I’m not signing the compromise House immigration bill

Sergio Conner
June 19, 2018

President Donald Trump ended Republicans' hopes of putting an immigration bill on his desk, dismissing the House GOP compromise bill as too moderate and something he would "certainly" not sign into law.

The meeting is scheduled for 5:30 p.m. Tuesday, the person said.

In a document drafted by the Federation for American Immigration Reform, both bills provide protections to so-called DREAMers, children who were brought into this country illegally as children but have been afforded protections from deportation thanks to the constitutionally shaky Deferred Action for Childhood Arrivals program initiated by the Obama White House.

If House Republicans actually wanted to put a stop to the Trump administration's inhumane separation of immigrant families, they could both pressure Sessions to reverse his new policy or advance a standalone, one-sentence bill that ends the Justice Department's "zero tolerance" plan with no strings attached.

The official said the president believed the interviewer, Steve Doocy, was referring to a separate push by Republican moderates to force a floor vote on a number of immigration bills - not the comprise bill negotiated by the party's conservative and moderate wings, with the White House's input.

Instead, the GOP bill removes existing legal protections for children in detention, effectively allowing the Trump administration to indefinitely detain families who are awaiting court decisions. The measure would additionally reduce family-based migration.

House Republican leaders plan to whip support for the compromise measure later Friday.

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The reversal came after hours of confusion on Capitol Hill, where Trump's words roiled an already fragile internal debate between conservative and moderate House Republicans who have been trying to find an immigration compromise after months of false starts. Authored by Rep. Bob Goodlatte (R-Va.), it would drastically cut legal immigration like family-based immigration and a visa lottery. He made the comment Friday after Mr. Trump told reporters that he won't sign a "moderate" bill. "You know it's nearly like we're liberating towns, it's incredible", said Trump who lauded the job that U.S. Immigration and Customs Enforcement is doing. White House press staff refused to comment late Thursday afternoon on whether or not the president would stand by the four pillars he has set and oppose Ryan's bill if it fails to meet those four pillars.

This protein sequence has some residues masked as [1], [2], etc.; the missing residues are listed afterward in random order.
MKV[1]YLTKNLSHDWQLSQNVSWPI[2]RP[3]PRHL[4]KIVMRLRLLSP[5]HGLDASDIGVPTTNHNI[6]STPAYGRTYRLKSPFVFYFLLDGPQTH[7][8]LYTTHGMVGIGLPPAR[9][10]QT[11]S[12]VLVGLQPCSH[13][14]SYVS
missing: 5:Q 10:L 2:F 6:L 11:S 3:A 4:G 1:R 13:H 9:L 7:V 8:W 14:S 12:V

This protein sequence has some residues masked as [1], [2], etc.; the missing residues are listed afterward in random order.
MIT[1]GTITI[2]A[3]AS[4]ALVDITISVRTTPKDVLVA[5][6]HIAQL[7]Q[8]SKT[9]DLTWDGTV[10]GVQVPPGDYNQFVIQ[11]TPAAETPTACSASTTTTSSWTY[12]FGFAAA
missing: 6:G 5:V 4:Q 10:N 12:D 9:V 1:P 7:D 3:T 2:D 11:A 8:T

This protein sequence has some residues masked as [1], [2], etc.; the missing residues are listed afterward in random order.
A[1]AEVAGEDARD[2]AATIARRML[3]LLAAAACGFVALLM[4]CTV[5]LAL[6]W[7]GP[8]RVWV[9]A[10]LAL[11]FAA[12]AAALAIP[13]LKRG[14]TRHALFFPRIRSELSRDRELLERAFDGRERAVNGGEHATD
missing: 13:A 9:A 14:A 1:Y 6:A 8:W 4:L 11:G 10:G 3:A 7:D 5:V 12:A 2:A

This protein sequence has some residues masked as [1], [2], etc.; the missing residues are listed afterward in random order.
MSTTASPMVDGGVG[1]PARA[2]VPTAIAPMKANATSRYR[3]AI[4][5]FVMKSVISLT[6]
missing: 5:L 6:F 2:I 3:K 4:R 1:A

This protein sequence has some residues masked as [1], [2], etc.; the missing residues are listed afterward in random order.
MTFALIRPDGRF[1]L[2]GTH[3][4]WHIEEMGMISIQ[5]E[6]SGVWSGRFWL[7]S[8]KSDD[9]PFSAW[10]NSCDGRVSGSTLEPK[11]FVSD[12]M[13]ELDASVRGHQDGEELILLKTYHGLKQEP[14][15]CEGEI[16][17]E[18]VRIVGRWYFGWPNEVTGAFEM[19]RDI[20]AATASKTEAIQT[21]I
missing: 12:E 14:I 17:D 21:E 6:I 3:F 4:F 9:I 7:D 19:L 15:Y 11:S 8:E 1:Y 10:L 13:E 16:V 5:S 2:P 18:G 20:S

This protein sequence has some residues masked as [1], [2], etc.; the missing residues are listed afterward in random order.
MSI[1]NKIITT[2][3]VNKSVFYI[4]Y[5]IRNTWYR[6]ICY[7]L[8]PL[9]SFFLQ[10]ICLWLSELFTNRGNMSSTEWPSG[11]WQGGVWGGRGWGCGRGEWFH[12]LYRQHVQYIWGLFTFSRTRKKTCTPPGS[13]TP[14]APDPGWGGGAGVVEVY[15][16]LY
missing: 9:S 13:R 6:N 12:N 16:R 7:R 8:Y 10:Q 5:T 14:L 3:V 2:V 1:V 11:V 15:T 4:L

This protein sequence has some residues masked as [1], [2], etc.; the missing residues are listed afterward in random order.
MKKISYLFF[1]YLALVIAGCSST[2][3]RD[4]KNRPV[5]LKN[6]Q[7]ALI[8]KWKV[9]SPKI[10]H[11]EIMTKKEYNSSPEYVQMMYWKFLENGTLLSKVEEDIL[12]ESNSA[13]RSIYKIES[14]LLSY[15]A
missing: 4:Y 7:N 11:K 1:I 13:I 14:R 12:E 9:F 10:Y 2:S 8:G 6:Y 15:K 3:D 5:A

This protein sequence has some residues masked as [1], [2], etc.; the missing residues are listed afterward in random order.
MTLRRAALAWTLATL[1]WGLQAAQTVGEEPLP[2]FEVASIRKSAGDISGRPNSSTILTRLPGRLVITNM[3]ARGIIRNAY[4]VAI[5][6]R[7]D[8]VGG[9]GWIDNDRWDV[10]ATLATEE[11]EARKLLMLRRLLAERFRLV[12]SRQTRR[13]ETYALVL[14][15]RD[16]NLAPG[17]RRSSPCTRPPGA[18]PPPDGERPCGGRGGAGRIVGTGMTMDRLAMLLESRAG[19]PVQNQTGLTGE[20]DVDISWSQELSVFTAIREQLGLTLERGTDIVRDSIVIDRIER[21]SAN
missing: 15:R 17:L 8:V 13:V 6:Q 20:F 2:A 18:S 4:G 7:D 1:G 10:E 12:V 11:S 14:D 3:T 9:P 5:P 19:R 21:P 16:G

To put it bluntly, at this point they don't trust what Trump tells them, so Trump will have some selling to do to give the moderate bill - which has the best chance of passing the House - a boost. In a Quinnipiac University poll released Monday, 55 percent of Republicans said they support the policy of separating children from their parents if some families seeking asylum crossed the border illegally, later requesting asylum.

Democrats and other opponents of the administration's policy say that case is not the root of the problem, noting that separating families was the exception, not the rule, for most of the two decades since the case was resolved with an agreement called the Flores settlement. Both bills have that.

The bill also includes Trump's biggest immigration ask: $23.4 billion for a wall along the U.S. -Mexico border.

Both bills, which are still undergoing changes, contain provisions aimed at helping young immigrants brought to the US illegally as children, often called Dreamers. That version and Goodlatte's bill are scheduled for House votes on Thursday. If the new bill passed, Wolgin said, they could potentially be sent back to their home countries more swiftly, even if there was not an established system in place to care for them.

Trump stopped short of explicitly endorsing the middle-ground legislation, but a senior White House official said his tweet was created to signal his support.

Homeland Security Secretary Kirstjen Nielsen refused to apologise for enforcing immigration laws that result in the separation of children from their parents.

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